Is this a shortcoming of the language, making it exceedingly difficult to focus on these traditional aspects, or is it just that the composers who would choose to use a tool like this are more likely to prioritize other aspects of composition?
It's certainly not a fundamental limitation of the language - CSound and its instrument libraries allow traditional note-based pieces with any kind of melody and harmony you like. In fact one reason I avoid CSound is that it's still a little too traditional for my liking - in particular, the similarity that i-statements have with the traditional idea of a 'note' with a certain duration.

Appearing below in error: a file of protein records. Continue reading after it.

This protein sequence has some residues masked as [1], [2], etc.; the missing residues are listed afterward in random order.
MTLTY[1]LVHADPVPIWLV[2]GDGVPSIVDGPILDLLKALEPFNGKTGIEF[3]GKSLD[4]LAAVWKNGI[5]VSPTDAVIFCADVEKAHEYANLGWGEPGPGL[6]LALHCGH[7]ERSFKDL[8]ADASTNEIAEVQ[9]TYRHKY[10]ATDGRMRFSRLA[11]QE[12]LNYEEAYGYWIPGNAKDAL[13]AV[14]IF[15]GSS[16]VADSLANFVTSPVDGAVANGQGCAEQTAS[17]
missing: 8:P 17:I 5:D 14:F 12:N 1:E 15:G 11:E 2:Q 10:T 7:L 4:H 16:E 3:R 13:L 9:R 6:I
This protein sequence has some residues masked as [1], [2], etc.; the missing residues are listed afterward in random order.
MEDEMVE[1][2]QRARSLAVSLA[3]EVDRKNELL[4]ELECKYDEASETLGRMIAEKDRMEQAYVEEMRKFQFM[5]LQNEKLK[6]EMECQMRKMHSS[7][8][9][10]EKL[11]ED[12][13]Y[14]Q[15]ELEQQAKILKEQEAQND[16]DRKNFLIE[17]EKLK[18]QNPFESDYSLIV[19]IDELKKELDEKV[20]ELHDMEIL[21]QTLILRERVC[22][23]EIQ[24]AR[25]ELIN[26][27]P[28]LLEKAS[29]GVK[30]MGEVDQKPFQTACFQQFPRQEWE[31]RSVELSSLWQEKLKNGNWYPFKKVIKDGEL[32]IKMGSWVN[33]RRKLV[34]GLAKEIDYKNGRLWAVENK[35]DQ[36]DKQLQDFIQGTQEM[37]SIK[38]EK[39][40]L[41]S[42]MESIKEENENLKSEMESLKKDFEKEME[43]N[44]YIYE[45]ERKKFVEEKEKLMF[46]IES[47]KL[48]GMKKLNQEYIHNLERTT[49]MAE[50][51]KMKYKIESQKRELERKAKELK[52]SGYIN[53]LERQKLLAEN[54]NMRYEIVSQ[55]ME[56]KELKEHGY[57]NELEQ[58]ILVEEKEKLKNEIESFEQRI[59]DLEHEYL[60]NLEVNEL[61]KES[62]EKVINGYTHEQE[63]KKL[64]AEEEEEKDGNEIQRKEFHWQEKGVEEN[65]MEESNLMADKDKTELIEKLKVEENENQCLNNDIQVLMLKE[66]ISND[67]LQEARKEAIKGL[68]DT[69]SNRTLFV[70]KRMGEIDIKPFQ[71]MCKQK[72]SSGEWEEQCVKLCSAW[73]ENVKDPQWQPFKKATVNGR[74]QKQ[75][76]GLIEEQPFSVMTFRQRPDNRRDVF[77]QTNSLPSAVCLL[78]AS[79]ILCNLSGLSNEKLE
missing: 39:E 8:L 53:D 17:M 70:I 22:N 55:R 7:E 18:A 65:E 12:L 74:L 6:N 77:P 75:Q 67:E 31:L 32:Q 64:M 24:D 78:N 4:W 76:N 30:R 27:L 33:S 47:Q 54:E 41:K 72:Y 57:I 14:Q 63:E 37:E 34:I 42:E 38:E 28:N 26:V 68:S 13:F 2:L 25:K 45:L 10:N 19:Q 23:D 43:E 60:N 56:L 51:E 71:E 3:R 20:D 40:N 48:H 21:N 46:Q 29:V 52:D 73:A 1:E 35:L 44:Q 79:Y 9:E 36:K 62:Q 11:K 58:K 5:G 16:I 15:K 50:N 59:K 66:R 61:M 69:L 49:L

However, the lower-level a tool you choose, the more work you typically have to do yourself to get things sounding nice - and it may be fair to say that "out-of-the-box", Csound instruments don't tend to sound as obviously pretty as the best patches on a typical VST or hardware synthesizer - and the workflow might not be as immediately fun as mucking around with those.
I would also agree that the priorities of a composer who has come to CSound might be atypical. But IIRC it's a fairly simple thing to set up a couple of instrument sounds and get some 'proper tunes' going. There are plenty of alternatives though when it comes to coding languages though - sonic Pi is one that I recently saw demonstrated impressively.